United States District Court, D. Nevada
ORDER [DOCKET NOS. 121, 122]
J. Koppe United States Magistrate Judge.
before the Court is Plaintiffs' motion to compel answers
to questions their counsel posed during meet-and-confer, and
for sanctions. Docket Nos. 121, 122. Defendant filed
responses in opposition. Docket Nos. 128, 129. Plaintiffs
filed a reply. Docket No. 132. The Court finds the motions
properly resolved without a hearing. See Local Rule
78-1. For the reasons discussed below, the motions are
instant dispute arises out of documents produced by
Defendant. See Docket No. 121 at 11-14. Plaintiffs
contend that the document production was improper, and they
are contemplating filing a motion to strike that discovery.
See Id. at 2-3, 18-19. In the instant motion,
Plaintiffs ask that the Court compel opposing counsel to
answer questions regarding that document production that they
contend were not sufficiently addressed in the parties'
meet-and-confer efforts. Id. at 20-21. Plaintiffs
contend that obtaining such answers will help them form a
basis for seeking sanctions. Id. at 18. In
particular, Plaintiffs believe the information may help them
establish bad faith conduct by Defendant. Id. at 20.
Defendant correctly notes, however, Plaintiffs have provided
no legal authority that a Court may issue the order
requested. See Docket No. 128 at 11. The federal
rules governing discovery provide for a motion to compel
disclosure of information subject to Rule 26(a)'s
disclosure obligations, a motion to compel responses to
written discovery that has been propounded, and a motion to
compel deposition testimony. Fed.R.Civ.P. 37(a)(3). Courts do
not compel the revelation of information that is not subject
to an outstanding discovery obligation. See, e.g.,
Barnum v. Equifax Info. Servs., LLC, 2018 U.S. Dist.
Lexis 39424, at *6 (D. Nev. Mar. 9, 2018) (citing
Scientific Games Corp. v. AGS LLC, 2017 WL 3671286,
at *3 n.6 (D. Nev. Aug. 24, 2017)).
do not seek information that is sought through a pending
discovery request and Plaintiffs have not demonstrated that
the information is within the disclosure requirements in Rule
26(a). Instead, Plaintiffs are seeking answers to
questions they posed during a meet-and-confer; answers that
they intend to use in crafting a motion for sanctions. Docket
No. 121 at 20-21.Plaintiffs have cited no case law or rule
providing the Court with authority to grant the relief
sought. Accordingly, the Court DENIES
Plaintiffs' motion to compel answers to questions posed
at the meet-and-confer.
also seek sanctions for Defendant's conduct at the
meet-and-confer in not providing the answers at issue.
See Docket No. 122 at 21. The Local Rules provide
the Court with authority to impose sanctions “for a
party's failure to comply with the meet-and-confer
requirement.” Local Rule IA 1 -3(f)(3). As noted above,
Plaintiffs have cited no legal basis on which to conclude
that Defendant must provide the answers sought. As such, the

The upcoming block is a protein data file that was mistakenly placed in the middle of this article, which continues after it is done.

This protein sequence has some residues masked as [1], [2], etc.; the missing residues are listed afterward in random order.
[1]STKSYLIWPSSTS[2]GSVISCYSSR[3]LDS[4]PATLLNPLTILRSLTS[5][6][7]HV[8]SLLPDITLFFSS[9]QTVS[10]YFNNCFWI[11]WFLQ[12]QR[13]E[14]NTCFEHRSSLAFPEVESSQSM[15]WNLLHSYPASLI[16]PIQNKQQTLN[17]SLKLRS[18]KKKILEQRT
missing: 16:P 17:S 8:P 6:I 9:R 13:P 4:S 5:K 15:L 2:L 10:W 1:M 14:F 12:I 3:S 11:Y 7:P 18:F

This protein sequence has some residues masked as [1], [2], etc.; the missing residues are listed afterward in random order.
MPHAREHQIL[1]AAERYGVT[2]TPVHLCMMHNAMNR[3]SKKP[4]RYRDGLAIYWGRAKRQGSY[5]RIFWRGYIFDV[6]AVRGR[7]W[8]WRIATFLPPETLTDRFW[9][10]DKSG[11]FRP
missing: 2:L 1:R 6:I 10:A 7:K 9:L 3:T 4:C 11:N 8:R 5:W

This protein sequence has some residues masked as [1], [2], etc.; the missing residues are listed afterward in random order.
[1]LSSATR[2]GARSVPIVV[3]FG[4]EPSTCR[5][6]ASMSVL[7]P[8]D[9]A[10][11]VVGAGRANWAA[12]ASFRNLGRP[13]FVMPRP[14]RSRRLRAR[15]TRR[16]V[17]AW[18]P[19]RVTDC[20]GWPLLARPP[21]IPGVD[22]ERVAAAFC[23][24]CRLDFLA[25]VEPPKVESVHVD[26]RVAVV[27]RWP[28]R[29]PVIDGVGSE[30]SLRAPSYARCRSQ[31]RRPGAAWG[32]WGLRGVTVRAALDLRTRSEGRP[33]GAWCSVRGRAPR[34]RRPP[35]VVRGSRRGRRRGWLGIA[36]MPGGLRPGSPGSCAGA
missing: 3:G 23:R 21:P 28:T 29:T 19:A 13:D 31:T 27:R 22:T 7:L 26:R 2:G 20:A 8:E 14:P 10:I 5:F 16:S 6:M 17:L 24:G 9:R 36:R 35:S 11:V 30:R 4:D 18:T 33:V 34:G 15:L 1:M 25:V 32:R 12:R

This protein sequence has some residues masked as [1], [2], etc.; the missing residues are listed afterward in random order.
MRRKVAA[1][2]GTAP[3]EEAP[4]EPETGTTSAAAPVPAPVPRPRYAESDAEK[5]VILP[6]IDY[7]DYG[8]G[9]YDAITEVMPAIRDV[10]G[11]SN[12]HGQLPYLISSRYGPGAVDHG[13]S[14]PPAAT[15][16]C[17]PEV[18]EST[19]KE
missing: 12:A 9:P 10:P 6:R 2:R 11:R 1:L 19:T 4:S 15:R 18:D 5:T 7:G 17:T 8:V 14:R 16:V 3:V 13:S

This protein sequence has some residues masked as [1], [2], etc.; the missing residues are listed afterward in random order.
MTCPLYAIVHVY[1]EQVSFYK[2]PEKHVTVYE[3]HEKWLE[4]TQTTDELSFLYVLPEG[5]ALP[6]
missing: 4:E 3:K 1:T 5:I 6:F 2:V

Court cannot conclude that Defendant engaged in sanctionable
conduct in not providing those answers during the
meet-and-confer process. Accordingly, Plaintiffs' motion
for sanctions is DENIED.
 Plaintiffs sought emergency treatment
of their motions. As a result, the analysis provided herein
is somewhat truncated to enable an expedited
 Plaintiffs indicate that they are
seeking an order compelling disclosure under Rule 37(a)(3)(A)
of the Federal Rules of Civil Procedure. See, e.g.,
Docket No. 132 at 6. That rule provides that, “[i]f a
party fails to make a disclosure required by Rule
26(a), any other party may move to compel
disclosure and for appropriate sanctions.”
Fed.R.Civ.P. 37(a)(3)(A) (emphasis added). The plain language
of the rule enables parties to compel disclosure of
information that should have been provided by operation of
Rule 26(a). Plaintiffs have not shown that the answers they
now seek are within the scope of the disclosures required by
 The meet-and-confer requirements do
not apply to motions for sanctions, regardless of whether the
sanctions are predicated on alleged discovery violations.
See Hoffman v. Constr. Protective Servs., Inc., 541
F.3d 1175, 1179 (9th Cir. 2008); see also Nationstar
Mtg., LLC v. Flamingo Trails No. 7 Landscape Mgmt.
Assoc., 316 F.R.D. 327, 335-36 & n.7 (D. Nev. 2016).
As it appears Plaintiffs seek answers to the disputed
questions for the purpose of crafting a sanctions motion, it
is not clear that the meet-and-confer requirements apply at
all. Because neither party raises this issue, however, the
Court assumes without deciding that a meet-and-confer was
required and that Defendant was required to participate in
 The parties dispute whether a
discovery violation occurred. The Court need not weigh in on
that issue and concludes herein only that Plaintiffs have
provided no basis on which the Court can compel answers to
questions posed during the meet-and-confer process that are
not subject to a pending discovery request or subject to Rule
26(a)'s disclosure obligations.
 Defendant also seeks sanctions in
having to respond to the instant motion. See Docket
No. 128 at 14. This request is not sufficiently developed to
enable a decision. See, e.g., Kor Media Grp. v.